One could always just apply it as it is written instead of adding/subtracting words/ideas that aren't contained therein.

tmiddles wrote:
Into the Night wrote:
The Court has no authority to interpret or change the Constitution.
They have to interpret it,

No, they don't. The States (collectively) are the owners of the Constitution, not SCOTUS.

tmiddles wrote:
that's how laws are applied.

Interpretation is not application.

tmiddles wrote:
I would agree it's not within their purview to change it based on anything beyond it's perceived meaning.

No, you are forming a paradox.

tmiddles wrote:
However the world changes

Irrelevant.

tmiddles wrote:
so there is no way around the necessity to adapt it as honestly as they can.

Paradox.

[1] SCOTUS doesn't have the power to change the Constitution.
[2] SCOTUS has the power to change the Constitution.


The Constitution belongs to the States (collectively). Only THEY can interpret it. Only THEY can change it.
03-06-2020 21:17
Into the NightProfile picture★★★★★
(13273)
tmiddles wrote:
gfm7175 wrote:
Where, IN THE CONSTITUTION, is the Supreme Court granted the power to interpret the Constitution?
When they said this: "The judicial Power of the United States, shall be vested in one supreme Court," The word judicial means that the justices would be interpreting all laws including the constitution.

'Judicial' does not mean 'interpret' or 'change'. Redefinition fallacy. Mantra 10.
tmiddles wrote:
I actually don't see how it's possible to apply the constitution otherwise.

You are not applying the Constitution. You are ignoring it.
tmiddles wrote:
Into the Night wrote:
The Court has no authority to interpret or change the Constitution.
They have to interpret it, that's how laws are applied.

No, it isn't. Only the States have the authority to interpret or change the Constitution. All the Court can do is interpret laws under the Constitution. They cannot interpret or change the Constitution itself. See Article III on what the Supreme Court can do.
tmiddles wrote:
I would agree it's not within their purview to change it based on anything beyond it's perceived meaning.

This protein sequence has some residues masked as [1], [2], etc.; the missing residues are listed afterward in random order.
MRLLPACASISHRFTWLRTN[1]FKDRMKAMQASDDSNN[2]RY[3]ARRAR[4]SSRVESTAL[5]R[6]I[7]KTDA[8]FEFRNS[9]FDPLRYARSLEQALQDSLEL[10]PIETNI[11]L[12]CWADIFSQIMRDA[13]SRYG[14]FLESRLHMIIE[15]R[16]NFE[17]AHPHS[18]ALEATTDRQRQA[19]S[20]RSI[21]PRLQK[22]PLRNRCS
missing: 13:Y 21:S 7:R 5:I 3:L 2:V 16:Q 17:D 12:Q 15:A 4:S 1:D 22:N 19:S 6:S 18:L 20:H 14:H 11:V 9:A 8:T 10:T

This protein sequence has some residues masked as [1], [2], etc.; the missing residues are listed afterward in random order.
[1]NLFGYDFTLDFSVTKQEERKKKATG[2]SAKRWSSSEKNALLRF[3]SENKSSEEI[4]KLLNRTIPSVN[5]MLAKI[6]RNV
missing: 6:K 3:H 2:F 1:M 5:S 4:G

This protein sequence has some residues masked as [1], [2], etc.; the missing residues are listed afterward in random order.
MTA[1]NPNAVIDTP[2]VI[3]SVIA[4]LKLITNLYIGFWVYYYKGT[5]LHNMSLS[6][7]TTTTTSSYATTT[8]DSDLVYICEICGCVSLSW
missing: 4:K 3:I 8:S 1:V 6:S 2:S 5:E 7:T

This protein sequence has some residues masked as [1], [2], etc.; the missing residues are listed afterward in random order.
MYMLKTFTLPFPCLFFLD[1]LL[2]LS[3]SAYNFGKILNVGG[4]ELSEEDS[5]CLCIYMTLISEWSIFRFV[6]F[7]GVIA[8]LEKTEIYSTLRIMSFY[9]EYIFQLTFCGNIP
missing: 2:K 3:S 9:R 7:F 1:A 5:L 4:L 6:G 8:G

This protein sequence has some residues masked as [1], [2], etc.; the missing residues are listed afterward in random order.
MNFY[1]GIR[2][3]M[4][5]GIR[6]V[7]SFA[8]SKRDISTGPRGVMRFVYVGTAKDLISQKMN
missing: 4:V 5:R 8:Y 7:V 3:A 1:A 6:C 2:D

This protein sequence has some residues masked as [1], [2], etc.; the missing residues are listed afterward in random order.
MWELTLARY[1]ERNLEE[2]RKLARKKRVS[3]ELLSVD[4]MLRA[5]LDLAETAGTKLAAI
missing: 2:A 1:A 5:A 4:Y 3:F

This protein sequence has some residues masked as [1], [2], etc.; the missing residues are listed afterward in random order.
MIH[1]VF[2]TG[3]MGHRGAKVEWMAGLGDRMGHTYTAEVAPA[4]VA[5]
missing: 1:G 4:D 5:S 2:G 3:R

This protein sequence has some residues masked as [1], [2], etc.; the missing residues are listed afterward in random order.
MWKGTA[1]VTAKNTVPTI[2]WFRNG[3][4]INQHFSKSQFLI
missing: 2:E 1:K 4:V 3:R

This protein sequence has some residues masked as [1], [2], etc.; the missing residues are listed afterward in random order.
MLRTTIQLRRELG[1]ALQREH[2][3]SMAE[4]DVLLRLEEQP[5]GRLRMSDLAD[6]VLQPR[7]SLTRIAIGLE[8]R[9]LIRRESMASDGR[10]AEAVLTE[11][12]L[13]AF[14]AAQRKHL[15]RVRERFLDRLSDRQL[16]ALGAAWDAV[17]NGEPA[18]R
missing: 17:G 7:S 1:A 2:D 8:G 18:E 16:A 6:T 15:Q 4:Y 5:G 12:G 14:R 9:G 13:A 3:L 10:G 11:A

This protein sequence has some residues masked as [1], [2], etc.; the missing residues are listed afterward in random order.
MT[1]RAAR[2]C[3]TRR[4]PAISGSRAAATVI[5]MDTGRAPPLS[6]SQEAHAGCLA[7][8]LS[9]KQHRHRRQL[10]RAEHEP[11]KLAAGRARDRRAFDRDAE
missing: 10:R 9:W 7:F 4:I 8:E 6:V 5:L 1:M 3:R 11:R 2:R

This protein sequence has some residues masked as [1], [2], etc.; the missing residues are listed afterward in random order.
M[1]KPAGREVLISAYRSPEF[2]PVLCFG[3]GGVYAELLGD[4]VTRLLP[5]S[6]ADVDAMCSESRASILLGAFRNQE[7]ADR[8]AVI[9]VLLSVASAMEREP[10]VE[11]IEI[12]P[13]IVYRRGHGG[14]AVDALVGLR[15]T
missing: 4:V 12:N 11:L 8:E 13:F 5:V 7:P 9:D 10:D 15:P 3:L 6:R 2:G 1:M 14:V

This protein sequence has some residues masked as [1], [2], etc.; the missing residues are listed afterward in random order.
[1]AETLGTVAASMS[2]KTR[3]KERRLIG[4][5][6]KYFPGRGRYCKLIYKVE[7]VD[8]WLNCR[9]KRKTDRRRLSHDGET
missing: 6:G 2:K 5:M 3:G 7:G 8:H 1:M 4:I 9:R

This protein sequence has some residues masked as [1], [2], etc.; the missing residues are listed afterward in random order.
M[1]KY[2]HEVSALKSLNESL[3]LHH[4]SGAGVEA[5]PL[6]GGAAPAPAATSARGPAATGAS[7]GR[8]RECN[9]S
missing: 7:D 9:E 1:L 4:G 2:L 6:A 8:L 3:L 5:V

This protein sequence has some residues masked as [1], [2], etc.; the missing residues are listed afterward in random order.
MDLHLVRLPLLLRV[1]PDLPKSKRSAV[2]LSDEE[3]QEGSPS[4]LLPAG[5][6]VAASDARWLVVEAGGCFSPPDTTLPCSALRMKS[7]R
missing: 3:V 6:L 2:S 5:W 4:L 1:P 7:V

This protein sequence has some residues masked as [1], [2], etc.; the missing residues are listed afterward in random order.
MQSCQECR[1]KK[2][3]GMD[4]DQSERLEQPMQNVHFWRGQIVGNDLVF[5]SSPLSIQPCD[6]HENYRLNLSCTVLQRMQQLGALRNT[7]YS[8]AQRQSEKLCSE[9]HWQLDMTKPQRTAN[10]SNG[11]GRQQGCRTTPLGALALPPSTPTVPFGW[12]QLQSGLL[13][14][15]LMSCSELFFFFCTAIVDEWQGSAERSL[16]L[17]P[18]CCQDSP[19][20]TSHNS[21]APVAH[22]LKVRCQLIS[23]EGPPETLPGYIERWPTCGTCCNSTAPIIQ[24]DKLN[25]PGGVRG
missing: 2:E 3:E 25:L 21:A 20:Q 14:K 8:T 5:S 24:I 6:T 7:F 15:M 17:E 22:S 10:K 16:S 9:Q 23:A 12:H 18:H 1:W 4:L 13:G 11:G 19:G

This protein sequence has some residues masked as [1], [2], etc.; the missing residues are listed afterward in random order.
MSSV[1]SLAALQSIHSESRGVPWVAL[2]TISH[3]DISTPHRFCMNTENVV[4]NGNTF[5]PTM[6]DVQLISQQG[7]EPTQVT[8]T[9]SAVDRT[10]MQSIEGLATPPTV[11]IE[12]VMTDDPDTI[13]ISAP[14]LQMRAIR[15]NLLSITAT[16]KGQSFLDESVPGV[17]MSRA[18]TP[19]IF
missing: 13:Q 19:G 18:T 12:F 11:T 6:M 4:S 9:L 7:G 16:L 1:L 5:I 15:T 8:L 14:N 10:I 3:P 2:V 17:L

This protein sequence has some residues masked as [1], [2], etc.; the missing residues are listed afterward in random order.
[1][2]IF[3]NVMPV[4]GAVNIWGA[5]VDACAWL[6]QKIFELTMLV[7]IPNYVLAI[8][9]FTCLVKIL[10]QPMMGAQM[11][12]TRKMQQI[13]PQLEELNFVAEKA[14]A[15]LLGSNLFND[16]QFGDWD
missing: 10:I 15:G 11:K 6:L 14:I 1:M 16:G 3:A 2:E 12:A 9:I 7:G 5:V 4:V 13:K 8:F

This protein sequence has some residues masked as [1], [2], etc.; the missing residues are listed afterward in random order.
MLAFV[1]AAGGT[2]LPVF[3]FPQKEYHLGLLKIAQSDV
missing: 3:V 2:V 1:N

Doubletalk. Only the States can determine the perceived meaning. The court cannot.
tmiddles wrote:
However the world changes so there is no way around the necessity to adapt it as honestly as they can.

Age is irrelevant. Everything in the Constitution today is as relevant as it was when it was installed by the States.
tmiddles wrote:
Into the Night wrote:RQAA. All weapons are legal.
So it's legal for you you to poses nerve gas ITN?

Yes. And I do. Mostly I use it as a seasoning. RQAA.
tmiddles wrote:
A nuclear warhead would legal for you to posses as well?

Yes. Not practical, but yes. RQAA.
tmiddles wrote:
If so just open with that. Saves everyone time.

You already opened with it last time. RQAA.


The Parrot Killer

Debunked in my sig. - tmiddles

Google keeps track of paranoid talk and i'm not on their list. I've been evaluated and certified. - keepit
04-06-2020 10:25
tmiddlesProfile picture★★★★★
(3374)
Into the Night wrote:
'Judicial' does not mean 'interpret' or 'change'.
gfm7175 wrote:
'Judicial' does not mean "justices interpreting...". It is an adjective that means "of/by a judge or judges".
Stopped a bit short there GFM. Well ITN you added change, no one else is saying that, but of course it means to interpret. How do you define judicial?

Judicial is the adjective
of, by, or appropriate to a court or judge. (but you keep going GFM)

Judges must be impartial and strive to properly interpret the meaning, significance, and implications of the law. link

Into the Night wrote:All the Court can do is interpret laws under the Constitution. They cannot interpret or change the Constitution itself. See Article III on what the Supreme Court can do.
Judges can't change the law outside of the constitution either. It's not possible to apply either the constitution or any law without interpretation.